In Illinois, maintenance (formerly known as alimony) is always one of three different numbers:
- Zero. Because maintenance is not warranted in this divorce case.
- 33% of the payor’s net income minus 25% of the payee’s net income (with payor’s income and maintenance not to exceed 40% of the total of the two incomes)
- An amount appropriate based on the circumstances of the two divorcing parties.
To determine which of these three formulas will be applied in your Illinois divorce case and what number will, eventually, be arrived at as your maintenance payment, the below analysis must occur.
Will There Even Be Maintenance In Your Illinois Divorce?
For every divorce case in Illinois, the court must first find that ANY maintenance award is appropriate.
“In a proceeding for dissolution of marriage, legal separation, declaration of invalidity of marriage, or dissolution of a civil union, a proceeding for maintenance following a legal separation…the court may grant a maintenance award for either spouse in amounts and for periods of time as the court deems just, without regard to marital misconduct, and the maintenance may be paid from the income or property of the other spouse. The court shall first make a finding as to whether a maintenance award is appropriate, after consideration of all relevant factors, including:
(1) the income and property of each party, including marital property apportioned and non-marital property assigned to the party seeking maintenance as well as all financial obligations imposed on the parties as a result of the dissolution of marriage;(2) the needs of each party;(3) the realistic present and future earning capacity of each party;(4) any impairment of the present and future earning capacity of the party seeking maintenance due to that party devoting time to domestic duties or having forgone or delayed education, training, employment, or career opportunities due to the marriage;(5) any impairment of the realistic present or future earning capacity of the party against whom maintenance is sought;(6) the time necessary to enable the party seeking maintenance to acquire appropriate education, training, and employment, and whether that party is able to support himself or herself through appropriate employment;(6.1) the effect of any parental responsibility arrangements and its effect on a party’s ability to seek or maintain employment;(7) the standard of living established during the marriage;(8) the duration of the marriage;(9) the age, health, station, occupation, amount and sources of income, vocational skills, employability, estate, liabilities, and the needs of each of the parties;(10) all sources of public and private income including, without limitation, disability and retirement income;(11) the tax consequences to each party ;(12) contributions and services by the party seeking maintenance to the education, training, career or career potential, or license of the other spouse;(13) any valid agreement of the parties; and(14) any other factor that the court expressly finds to be just and equitable.” 750 ILCS 5/504(a)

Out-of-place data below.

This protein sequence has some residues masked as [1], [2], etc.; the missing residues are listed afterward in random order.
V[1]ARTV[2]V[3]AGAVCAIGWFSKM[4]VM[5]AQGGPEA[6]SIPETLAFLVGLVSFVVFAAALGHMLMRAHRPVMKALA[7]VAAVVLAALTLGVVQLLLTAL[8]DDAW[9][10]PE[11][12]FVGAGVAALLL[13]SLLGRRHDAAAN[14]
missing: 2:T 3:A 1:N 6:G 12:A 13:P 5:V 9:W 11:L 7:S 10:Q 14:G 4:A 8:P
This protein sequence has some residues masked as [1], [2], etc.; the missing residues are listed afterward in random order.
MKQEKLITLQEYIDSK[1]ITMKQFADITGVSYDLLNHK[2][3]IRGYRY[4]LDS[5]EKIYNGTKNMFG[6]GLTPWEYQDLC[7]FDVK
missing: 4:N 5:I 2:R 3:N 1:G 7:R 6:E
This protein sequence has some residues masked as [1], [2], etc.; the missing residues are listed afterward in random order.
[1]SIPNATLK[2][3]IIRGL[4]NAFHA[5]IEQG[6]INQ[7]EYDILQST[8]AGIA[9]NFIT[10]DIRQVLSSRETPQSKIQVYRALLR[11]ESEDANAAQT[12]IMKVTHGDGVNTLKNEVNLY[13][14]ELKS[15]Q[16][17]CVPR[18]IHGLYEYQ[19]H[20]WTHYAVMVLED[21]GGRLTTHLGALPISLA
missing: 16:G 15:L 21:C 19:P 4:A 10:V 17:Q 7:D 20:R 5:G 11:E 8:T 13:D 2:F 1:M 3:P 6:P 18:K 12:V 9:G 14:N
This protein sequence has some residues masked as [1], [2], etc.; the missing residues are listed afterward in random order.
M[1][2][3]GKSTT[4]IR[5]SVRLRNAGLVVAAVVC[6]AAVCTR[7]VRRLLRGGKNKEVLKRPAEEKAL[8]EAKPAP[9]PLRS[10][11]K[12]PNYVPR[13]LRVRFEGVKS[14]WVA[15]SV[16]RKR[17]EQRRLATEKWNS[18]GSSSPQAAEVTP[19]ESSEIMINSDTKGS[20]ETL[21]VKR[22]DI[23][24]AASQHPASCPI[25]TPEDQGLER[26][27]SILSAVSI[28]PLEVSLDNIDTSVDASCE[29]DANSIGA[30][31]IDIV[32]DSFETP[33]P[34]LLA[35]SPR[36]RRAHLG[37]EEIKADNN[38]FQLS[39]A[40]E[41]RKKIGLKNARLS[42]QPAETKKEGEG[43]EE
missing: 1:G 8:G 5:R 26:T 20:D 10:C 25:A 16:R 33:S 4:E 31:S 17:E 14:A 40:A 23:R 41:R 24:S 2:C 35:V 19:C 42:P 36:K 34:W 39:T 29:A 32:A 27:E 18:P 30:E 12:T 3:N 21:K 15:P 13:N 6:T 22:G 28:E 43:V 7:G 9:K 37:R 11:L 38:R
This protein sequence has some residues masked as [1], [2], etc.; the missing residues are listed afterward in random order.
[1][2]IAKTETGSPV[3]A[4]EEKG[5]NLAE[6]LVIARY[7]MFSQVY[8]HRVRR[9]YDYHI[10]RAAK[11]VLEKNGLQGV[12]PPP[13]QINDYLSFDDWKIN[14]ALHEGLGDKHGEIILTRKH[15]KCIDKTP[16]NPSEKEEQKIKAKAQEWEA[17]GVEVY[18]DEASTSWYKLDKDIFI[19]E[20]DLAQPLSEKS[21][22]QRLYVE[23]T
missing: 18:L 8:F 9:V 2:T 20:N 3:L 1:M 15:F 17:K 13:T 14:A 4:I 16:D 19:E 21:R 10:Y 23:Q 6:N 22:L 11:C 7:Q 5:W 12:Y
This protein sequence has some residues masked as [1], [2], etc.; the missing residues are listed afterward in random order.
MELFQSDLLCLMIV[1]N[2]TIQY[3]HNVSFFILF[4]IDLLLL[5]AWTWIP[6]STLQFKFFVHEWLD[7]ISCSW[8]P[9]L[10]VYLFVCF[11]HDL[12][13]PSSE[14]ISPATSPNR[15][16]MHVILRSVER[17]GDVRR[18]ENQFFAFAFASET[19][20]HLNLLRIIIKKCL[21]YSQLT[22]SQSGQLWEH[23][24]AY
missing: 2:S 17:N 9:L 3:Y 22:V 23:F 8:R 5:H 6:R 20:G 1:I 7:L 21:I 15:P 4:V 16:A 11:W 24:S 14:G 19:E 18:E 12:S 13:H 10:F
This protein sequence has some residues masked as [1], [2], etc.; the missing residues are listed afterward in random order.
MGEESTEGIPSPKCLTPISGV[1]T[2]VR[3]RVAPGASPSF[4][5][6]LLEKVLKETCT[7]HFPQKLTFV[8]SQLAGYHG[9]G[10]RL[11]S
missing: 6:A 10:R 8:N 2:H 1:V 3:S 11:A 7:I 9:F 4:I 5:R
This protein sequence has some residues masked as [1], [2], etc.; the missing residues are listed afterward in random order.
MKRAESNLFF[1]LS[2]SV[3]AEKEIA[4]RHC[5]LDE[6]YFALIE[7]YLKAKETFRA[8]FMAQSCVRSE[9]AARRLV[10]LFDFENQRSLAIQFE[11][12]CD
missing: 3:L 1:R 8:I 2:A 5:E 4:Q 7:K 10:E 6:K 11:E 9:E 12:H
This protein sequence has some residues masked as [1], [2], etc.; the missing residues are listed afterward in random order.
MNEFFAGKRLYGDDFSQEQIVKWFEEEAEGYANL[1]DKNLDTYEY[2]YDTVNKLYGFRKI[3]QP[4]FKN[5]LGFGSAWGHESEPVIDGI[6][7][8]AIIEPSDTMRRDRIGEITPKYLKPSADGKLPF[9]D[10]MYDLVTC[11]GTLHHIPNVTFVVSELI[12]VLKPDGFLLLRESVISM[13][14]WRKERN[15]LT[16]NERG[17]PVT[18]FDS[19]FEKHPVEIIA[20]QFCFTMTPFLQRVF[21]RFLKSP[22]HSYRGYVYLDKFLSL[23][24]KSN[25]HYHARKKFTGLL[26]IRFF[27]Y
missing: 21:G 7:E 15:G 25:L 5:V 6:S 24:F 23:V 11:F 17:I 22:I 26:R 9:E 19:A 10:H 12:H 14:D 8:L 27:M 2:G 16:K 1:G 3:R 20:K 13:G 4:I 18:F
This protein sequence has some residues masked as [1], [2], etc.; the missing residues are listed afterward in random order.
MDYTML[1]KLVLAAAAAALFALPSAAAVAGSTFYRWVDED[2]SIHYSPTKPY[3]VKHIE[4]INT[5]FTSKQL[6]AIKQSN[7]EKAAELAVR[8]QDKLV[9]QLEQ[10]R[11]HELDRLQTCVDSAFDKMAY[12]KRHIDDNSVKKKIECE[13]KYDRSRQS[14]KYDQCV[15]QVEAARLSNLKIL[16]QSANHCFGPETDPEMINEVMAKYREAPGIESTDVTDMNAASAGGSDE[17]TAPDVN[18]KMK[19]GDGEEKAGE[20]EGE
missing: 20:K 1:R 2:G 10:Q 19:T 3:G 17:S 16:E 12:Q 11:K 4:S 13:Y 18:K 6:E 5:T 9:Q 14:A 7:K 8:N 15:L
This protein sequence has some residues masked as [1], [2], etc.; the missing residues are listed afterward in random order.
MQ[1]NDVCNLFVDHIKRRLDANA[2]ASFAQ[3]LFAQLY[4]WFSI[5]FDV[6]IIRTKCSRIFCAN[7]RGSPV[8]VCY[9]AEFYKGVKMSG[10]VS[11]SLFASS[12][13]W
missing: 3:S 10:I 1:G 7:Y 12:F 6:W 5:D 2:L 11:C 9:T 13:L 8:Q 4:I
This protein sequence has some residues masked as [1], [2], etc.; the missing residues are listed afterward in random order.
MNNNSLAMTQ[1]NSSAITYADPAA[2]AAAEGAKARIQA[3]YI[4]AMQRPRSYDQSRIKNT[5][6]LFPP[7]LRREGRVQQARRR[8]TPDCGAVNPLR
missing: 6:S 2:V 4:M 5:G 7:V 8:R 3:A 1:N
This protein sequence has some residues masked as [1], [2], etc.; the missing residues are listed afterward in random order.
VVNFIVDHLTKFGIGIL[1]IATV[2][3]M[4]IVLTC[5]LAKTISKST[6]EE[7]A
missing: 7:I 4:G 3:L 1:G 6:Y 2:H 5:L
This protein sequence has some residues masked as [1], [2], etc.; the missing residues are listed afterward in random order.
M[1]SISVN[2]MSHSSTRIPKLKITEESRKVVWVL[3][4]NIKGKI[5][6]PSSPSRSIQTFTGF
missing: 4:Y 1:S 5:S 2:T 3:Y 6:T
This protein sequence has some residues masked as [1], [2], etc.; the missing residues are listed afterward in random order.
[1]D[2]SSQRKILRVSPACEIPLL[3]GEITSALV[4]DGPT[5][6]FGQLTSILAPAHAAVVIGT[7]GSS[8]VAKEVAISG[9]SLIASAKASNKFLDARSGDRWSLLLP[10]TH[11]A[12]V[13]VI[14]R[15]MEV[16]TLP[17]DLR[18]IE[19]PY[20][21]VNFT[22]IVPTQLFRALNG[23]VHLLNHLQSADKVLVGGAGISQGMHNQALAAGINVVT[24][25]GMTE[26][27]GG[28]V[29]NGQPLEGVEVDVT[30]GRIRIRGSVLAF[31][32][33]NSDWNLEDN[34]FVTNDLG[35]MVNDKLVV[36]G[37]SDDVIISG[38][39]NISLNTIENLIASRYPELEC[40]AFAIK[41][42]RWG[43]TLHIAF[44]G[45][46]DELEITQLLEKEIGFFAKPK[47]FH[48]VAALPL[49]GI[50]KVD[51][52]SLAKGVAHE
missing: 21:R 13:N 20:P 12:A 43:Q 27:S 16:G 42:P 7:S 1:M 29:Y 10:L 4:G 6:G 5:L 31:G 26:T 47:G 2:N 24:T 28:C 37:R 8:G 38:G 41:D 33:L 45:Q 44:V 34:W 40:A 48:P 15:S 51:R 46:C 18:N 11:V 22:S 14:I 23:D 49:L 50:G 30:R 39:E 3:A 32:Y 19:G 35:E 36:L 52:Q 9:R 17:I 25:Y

With 14 possible reasons to award maintenance (one of which is “any other factor”) you have a 99% chance that an Illinois divorce court will find that maintenance is appropriate in your Illinois divorce case. The only question is how much maintenance will you be ordered to pay or receive in your Illinois divorce.
The next question will be whether the maintenance awarded will be pursuant to guidelines or whether it will be a non-guidelines maintenance award.
Calculating Guidelines Maintenance In An Illinois Divorce
“[I]f the court finds that a maintenance award is appropriate, the court shall order guideline maintenance” 750 ILCS 5/503(b-1)
Guidelines maintenance is the official calculation which determines most divorced couples’ maintenance obligation.
“Maintenance…shall be calculated by taking 33 1/3% of the payor’s net annual income minus 25% of the payee’s net annual income.” 750 ILCS 5/503(b-1)(1)(A)
There is a cap on the guidelines maintenance calculation.
“The amount calculated as maintenance, however, when added to the net income of the payee, shall not result in the payee receiving an amount that is in excess of 40% of the combined net income of the parties.” 750 ILCS 5/503(b-1)(1)(A)
This means that if one spouse is making more than 50% what the other spouse is making, there will be some kind of maintenance payment.
Furthermore, the 40% total income cap means that a spouse never pays the full maintenance calculation amount unless they are making 300% or more of what the other spouse makes.
While most divorced couples in Illinois will pay the guidelines maintenance calculated amount, there are numerous opportunities to that the court NOT apply the guidelines maintenance amount.
Non-Guidelines Maintenance In An Illinois Divorce
There are a few automatic triggers that allow an Illinois divorce court to abandon the guidelines maintenance calculation.
If the parties to an Illinois divorce make more than $ 500,000, those incomes will deem a guidelines maintenance calculation to be automatically inappropriate.